Yes, in one word, they should go to the dictionary and look up “dynamic expressions.” That is the key to everything. If they memorize that, it’s like going to kindergarten again. They should tell themselves; “I’m gonna remember dynamic expressions.” Soft here, loud there, pivot points, crescendos, compassionato, allegro, adagio – Italian words for beautiful things. Right Michael?

(Michael Gregian comments, "That’s the most articulate I’ve ever heard you!" Everyone laughs)

I’m not projecting prejudice whatsoever (gestures towards Mike). He is to me, in my personal opinion, the greatest drummer internationally.

I don’t care for the ones over there, they’re great but they don’t do what he does. If I want to go into Tiko Tiko and then into Caravan,
he’s there. He knows the exact rhythmic pulsation and his dynamic expression is unbelievable. If I am going slower, he has got the place down to a whisper. You are going see him tonight. That’s going to confirm what I’m saying about the gentleman. He also plays clarinet and flute.

I play here every Thursday, Friday and Saturday, which is great. Just what I wanted. I do other events too with the band – concerts and other performances. I recently taught a workshop in Vermont on maqams and Mike taught there too and we played a concert at that venue. I work with Chris Papoutsy too and he has a 30 piece orchestra. I do arrangements for him and I play with his orchestra. I have enough time to study on Monday, Tuesday and Wednesday. We have to always keep studying. I also teach guitar. This schedule gives me time to do everything.

Working as a Team

Jennifer with Fred Elias in December 2007
Photo generously submitted by Jennifer- "Here is a photo taken at the Athenian Corner in Lowell, MA, December 2007.  The other band members are Michael Gregian (dumbek) and Costas (oud). 
I’m in the front."

Well, I love working with these guys here and they are great musicians but that is not always the case out there. Let me put it this way if I may.

I would prefer not to work with a great, great musician if he is only going to concentrate on himself. I’d rather work with a pacified musician that is a good musician.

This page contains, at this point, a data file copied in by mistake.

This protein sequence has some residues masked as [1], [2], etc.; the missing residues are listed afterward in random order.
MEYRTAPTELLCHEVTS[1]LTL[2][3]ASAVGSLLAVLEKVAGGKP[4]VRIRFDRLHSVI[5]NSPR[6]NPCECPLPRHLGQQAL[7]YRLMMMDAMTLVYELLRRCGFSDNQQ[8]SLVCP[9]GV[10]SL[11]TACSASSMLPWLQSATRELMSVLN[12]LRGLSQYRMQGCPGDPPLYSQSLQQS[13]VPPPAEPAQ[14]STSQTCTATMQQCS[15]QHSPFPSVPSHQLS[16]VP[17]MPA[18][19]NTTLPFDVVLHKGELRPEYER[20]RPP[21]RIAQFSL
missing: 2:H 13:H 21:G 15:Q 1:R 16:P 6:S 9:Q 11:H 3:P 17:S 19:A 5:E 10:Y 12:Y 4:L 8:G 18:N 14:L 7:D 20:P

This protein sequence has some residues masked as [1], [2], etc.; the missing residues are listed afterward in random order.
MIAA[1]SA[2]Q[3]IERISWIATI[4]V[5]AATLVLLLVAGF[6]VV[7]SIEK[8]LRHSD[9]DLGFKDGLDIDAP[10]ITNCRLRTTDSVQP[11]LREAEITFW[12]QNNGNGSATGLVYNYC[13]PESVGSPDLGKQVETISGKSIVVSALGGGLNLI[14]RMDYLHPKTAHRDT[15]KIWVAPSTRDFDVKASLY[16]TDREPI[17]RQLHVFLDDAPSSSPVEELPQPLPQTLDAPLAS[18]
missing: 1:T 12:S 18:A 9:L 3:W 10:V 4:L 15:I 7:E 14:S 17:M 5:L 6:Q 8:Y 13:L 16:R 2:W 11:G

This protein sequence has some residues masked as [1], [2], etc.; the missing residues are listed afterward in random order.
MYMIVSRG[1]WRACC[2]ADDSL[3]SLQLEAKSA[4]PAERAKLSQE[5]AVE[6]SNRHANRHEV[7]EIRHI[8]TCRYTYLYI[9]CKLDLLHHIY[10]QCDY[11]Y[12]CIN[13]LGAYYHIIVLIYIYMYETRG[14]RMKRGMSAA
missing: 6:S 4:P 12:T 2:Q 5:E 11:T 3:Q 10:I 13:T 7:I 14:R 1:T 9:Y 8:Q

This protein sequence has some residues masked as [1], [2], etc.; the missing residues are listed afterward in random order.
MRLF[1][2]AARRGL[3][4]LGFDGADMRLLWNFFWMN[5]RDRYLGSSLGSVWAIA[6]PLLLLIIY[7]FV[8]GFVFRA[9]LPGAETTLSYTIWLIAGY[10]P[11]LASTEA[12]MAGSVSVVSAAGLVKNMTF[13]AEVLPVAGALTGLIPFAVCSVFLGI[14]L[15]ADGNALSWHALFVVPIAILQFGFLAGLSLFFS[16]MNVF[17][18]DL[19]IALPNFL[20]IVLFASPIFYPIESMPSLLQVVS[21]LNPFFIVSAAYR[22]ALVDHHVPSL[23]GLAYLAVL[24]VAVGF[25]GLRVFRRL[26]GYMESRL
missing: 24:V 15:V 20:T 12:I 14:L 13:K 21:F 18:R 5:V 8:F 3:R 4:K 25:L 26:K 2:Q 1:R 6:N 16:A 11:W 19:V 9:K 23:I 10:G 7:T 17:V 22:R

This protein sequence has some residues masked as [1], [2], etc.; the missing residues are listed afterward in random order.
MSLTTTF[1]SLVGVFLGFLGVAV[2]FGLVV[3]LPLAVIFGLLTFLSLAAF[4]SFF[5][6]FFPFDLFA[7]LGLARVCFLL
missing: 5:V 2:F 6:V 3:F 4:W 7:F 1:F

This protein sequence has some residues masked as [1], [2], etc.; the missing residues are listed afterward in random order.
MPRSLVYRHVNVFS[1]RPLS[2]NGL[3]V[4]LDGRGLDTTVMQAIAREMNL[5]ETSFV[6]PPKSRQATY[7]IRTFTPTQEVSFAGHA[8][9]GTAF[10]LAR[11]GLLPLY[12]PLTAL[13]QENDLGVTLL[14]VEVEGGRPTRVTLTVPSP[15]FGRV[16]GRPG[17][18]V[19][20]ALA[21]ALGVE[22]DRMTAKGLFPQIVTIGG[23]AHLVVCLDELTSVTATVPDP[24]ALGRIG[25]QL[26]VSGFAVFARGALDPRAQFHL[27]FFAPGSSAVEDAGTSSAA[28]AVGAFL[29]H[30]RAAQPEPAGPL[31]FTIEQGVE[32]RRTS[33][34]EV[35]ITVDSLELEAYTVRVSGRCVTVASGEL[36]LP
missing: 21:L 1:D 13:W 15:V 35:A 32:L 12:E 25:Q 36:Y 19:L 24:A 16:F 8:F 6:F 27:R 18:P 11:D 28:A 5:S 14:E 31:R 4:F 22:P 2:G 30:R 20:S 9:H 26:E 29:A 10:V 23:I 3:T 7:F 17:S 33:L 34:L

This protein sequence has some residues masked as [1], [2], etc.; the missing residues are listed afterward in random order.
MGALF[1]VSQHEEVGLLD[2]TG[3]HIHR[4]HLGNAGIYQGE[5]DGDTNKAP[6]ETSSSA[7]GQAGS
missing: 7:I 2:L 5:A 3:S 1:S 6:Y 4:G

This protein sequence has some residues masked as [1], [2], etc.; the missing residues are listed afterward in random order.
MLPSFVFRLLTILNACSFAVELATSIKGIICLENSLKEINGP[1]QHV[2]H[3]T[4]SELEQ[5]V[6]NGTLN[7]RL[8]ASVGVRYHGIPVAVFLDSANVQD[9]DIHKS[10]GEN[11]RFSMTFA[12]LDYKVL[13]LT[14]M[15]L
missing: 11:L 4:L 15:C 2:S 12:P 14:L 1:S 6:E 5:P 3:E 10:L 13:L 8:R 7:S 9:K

That musician is going to work well together with the band. But if you have got a great musician and he is a big, big artist, he may be looking at the band with a downfall, like it is beneath him to play with the band. Then you are in trouble. I’ve worked with “great” artists before and fortunately I had enough knowledge to know how to cope with them. But I would rather work with good musicians than great ones. We have to work together, we have to be compatible. You should not give yourselves the grand philosophy. You have to blend in. Remember, in the old days, we had only one wire and one microphone and one amp. We had to work together.

That is the beautiful thing. They are great but they do not act in that negative and selfish and demanding way that the other great musicians I described often did. I love these guys.

You know, every time I work with someone I give them some sort of lesson, like a grandfather. Sometimes it works and sometimes it doesn’t. But ninety percent of the time, it works. I talk to them a little. “We’re working together tonight. I have had the pleasure of seeing you again. Do me a favor. If you don’t know the chords just let me know, because I will help you. Don’t play a wrong chord against my melodic vein or melodic line. That is going to sound dissonant.” It works, they play softly, they ask questions, they learn and it works. And when they finish, I say; “Put this down, A7, D minor” and they do. A good musician will say “Thanks!” He gets a pen out right away and he writes it down.